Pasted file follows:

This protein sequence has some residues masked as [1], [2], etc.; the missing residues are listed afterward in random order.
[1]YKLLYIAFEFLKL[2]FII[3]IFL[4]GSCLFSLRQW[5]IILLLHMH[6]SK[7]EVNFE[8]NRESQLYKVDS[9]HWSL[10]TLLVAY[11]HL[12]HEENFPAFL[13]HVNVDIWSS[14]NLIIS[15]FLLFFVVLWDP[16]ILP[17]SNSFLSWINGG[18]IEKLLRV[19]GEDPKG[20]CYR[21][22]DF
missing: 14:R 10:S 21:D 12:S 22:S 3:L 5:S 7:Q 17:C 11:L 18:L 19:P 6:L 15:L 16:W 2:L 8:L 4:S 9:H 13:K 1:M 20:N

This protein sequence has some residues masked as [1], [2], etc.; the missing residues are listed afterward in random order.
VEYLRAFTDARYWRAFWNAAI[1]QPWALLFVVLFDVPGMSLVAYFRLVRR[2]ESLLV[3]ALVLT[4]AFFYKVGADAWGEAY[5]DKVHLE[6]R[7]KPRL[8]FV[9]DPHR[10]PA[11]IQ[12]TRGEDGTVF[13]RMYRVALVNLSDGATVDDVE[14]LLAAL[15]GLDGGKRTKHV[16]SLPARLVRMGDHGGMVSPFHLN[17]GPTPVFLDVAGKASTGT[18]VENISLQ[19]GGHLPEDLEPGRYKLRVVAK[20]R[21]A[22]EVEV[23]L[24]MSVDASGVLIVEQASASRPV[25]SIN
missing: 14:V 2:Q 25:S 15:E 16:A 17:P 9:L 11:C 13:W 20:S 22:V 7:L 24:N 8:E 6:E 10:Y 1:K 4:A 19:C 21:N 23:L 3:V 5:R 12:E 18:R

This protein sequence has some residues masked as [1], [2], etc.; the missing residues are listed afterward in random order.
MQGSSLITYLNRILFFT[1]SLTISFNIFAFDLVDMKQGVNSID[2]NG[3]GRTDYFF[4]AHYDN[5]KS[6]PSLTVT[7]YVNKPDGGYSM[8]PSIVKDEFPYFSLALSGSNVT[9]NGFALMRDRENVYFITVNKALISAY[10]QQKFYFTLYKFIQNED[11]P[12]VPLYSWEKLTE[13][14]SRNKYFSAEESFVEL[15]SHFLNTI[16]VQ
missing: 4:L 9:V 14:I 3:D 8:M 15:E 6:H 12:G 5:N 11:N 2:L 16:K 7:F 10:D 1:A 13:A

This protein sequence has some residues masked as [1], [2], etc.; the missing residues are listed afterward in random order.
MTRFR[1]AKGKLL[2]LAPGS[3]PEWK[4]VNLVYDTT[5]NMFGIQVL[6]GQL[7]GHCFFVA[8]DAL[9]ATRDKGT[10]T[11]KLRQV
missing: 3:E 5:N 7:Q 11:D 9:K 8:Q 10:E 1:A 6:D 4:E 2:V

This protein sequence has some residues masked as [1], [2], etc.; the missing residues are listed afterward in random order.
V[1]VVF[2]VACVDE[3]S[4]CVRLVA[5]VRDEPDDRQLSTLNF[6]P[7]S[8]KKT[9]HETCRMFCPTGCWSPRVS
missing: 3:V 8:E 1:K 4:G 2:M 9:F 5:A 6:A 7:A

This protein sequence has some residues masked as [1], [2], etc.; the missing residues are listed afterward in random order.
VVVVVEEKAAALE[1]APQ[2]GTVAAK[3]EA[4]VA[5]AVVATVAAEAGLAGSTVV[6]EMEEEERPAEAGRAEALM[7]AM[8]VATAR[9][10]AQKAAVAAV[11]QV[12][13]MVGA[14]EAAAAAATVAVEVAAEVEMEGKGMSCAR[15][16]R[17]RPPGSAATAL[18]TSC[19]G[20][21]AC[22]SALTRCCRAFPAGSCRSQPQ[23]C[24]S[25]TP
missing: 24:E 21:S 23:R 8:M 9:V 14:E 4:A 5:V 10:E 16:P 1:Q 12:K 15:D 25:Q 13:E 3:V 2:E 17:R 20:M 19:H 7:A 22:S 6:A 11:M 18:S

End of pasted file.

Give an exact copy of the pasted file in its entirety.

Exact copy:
This protein sequence has some residues masked as [1], [2], etc.; the missing residues are listed afterward in random order.
[1]YKLLYIAFEFLKL[2]FII[3]IFL[4]GSCLFSLRQW[5]IILLLHMH[6]SK[7]EVNFE[8]NRESQLYKVDS[9]HWSL[10]TLLVAY[11]HL[12]HEENFPAFL[13]HVNVDIWSS[14]NLIIS[15]FLLFFVVLWDP[16]ILP[17]SNSFLSWINGG[18]IEKLLRV[19]GEDPKG[20]CYR[21][22]DF
missing: 14:R 10:S 21:D 12:S 22:S 3:L 5:S 7:Q 17:C 11:L 18:L 19:P 6:L 15:L 16:W 2:L 8:L 4:S 9:H 13:K 1:M 20:N

This protein sequence has some residues masked as [1], [2], etc.; the missing residues are listed afterward in random order.
VEYLRAFTDARYWRAFWNAAI[1]QPWALLFVVLFDVPGMSLVAYFRLVRR[2]ESLLV[3]ALVLT[4]AFFYKVGADAWGEAY[5]DKVHLE[6]R[7]KPRL[8]FV[9]DPHR[10]PA[11]IQ[12]TRGEDGTVF[13]RMYRVALVNLSDGATVDDVE[14]LLAAL[15]GLDGGKRTKHV[16]SLPARLVRMGDHGGMVSPFHLN[17]GPTPVFLDVAGKASTGT[18]VENISLQ[19]GGHLPEDLEPGRYKLRVVAK[20]R[21]A[22]EVEV[23]L[24]MSVDASGVLIVEQASASRPV[25]SIN
missing: 14:V 2:Q 25:S 15:E 16:A 17:P 9:L 11:C 13:W 20:S 22:V 7:L 24:N 8:E 6:E 10:Y 1:K 4:A 19:C 21:N 23:L 3:V 5:R 12:E 18:R

This protein sequence has some residues masked as [1], [2], etc.; the missing residues are listed afterward in random order.
MQGSSLITYLNRILFFT[1]SLTISFNIFAFDLVDMKQGVNSID[2]NG[3]GRTDYFF[4]AHYDN[5]KS[6]PSLTVT[7]YVNKPDGGYSM[8]PSIVKDEFPYFSLALSGSNVT[9]NGFALMRDRENVYFITVNKALISAY[10]QQKFYFTLYKFIQNED[11]P[12]VPLYSWEKLTE[13][14]SRNKYFSAEESFVEL[15]SHFLNTI[16]VQ
missing: 4:L 9:V 14:I 3:D 8:M 15:E 6:H 12:G 5:N 11:N 2:L 16:K 7:F 10:D 1:A 13:A

This protein sequence has some residues masked as [1], [2], etc.; the missing residues are listed afterward in random order.
MTRFR[1]AKGKLL[2]LAPGS[3]PEWK[4]VNLVYDTT[5]NMFGIQVL[6]GQL[7]GHCFFVA[8]DAL[9]ATRDKGT[10]T[11]KLRQV
missing: 3:E 5:N 7:Q 11:D 9:K 8:Q 10:E 1:A 6:D 4:E 2:V

This protein sequence has some residues masked as [1], [2], etc.; the missing residues are listed afterward in random order.
V[1]VVF[2]VACVDE[3]S[4]CVRLVA[5]VRDEPDDRQLSTLNF[6]P[7]S[8]KKT[9]HETCRMFCPTGCWSPRVS
missing: 3:V 8:E 1:K 4:G 2:M 9:F 5:A 6:A 7:A

This protein sequence has some residues masked as [1], [2], etc.; the missing residues are listed afterward in random order.
VVVVVEEKAAALE[1]APQ[2]GTVAAK[3]EA[4]VA[5]AVVATVAAEAGLAGSTVV[6]EMEEEERPAEAGRAEALM[7]AM[8]VATAR[9][10]AQKAAVAAV[11]QV[12][13]MVGA[14]EAAAAAATVAVEVAAEVEMEGKGMSCAR[15][16]R[17]RPPGSAATAL[18]TSC[19]G[20][21]AC[22]SALTRCCRAFPAGSCRSQPQ[23]C[24]S[25]TP
missing: 24:E 21:S 23:R 8:M 9:V 14:E 4:A 5:V 10:E 16:P 1:Q 12:K 15:D 25:Q 13:E 3:V 2:E 17:R 20:M 19:H 7:A 22:S 6:A 11:M 18:S